We started by all of us going to one single court, or divided to two courts if we had a big group to join training. As the rest of the group were in the right back corner (or in the left back corner when we played on the right side), two players played on the left side. As the first person served, the other had to try either playing line (a long of short shot), or to make a cross shot to the front corner. The one who had served then made her or his decision on the shots and so the play continued until one made a mistake. The player who made a mistake gathered one mistake point, and went to the queue to wait her turn. The player who won continued against the next one in the queue. The play continued – and when one person got 10 mistake points, she or he had to leave the court and move to the benches to watch others continuing the training.


Players 3, 4 and 5 waiting for their turn while players 1 and 2 train. Here player 1 has hit the ball via the front wall to the back corner, and player 2 is trying to get there in time to hit the ball. The winner will stay and get a new player to challenge her/him.

Learning happened here not only while playing, but also while watching others play when waiting one’s own turn. There was time to decide on tactics, even to share with others quickly some thoughts-especially when at the bench outside of the court. Now looking at open networked learning I realise that the setting can be and is in many ways similar. We can play (lead a topic, contribute to it, discuss scenarios, share articles, tweet chat and insight) or watch others (check webinars or records of tweet chat, or what others have contributed). Here tech for online learning naturally plays a crucial role (like a racket, ball or court for squash)–since it allows us to watch others contribute to discussions (think of tweet chat or webinars), it allows us to co-create (think of our shared folders) and it allows us to communicate (think of our video calls) and thus bridge space and time differences.

Personal learning networks are essential for me. For learning I communicate via social media (especially via my twitter handle @LinkedScience), emails, different online doc systems, chat messages, talks over coffee, brown bag meetings or dinners, in a colleagues room or in a classroom. In all of these the networks are the core basis for learning: interaction with my peers carries the messages in a form to facilitate and enable learning.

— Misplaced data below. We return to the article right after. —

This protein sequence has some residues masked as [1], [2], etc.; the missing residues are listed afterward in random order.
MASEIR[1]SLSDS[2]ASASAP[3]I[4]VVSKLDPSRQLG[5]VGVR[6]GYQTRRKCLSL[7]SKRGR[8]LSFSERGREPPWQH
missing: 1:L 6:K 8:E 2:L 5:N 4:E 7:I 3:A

In open networked learning these few weeks we have had topic leaders. I realised especially with our topic on learning in communities how strong links emerged first between the two topic leaders, and how this got weaved with stronger and stronger links with the other members of each topic via co-creation of presentations. I foresee that this could be brought even to another level if topic leaders would reflect their learning together – e.g. as a form of a blog post. This could be also a simple comment – like in the following that I posted as a reply to a nice feedback about our storytelling-driven presentation:

This was an interesting process from the early idea of “I would go here for a scenario, a story, where we have a representative teacher…For that scenario it is easier to start providing solutions?” all the way through all insight what research has said and what our experiences brought, and finishing with this shared story.

For those interested here is our storytelling-result for the learning in communities.

Thanks for reading! Happy to hear your comments 🙂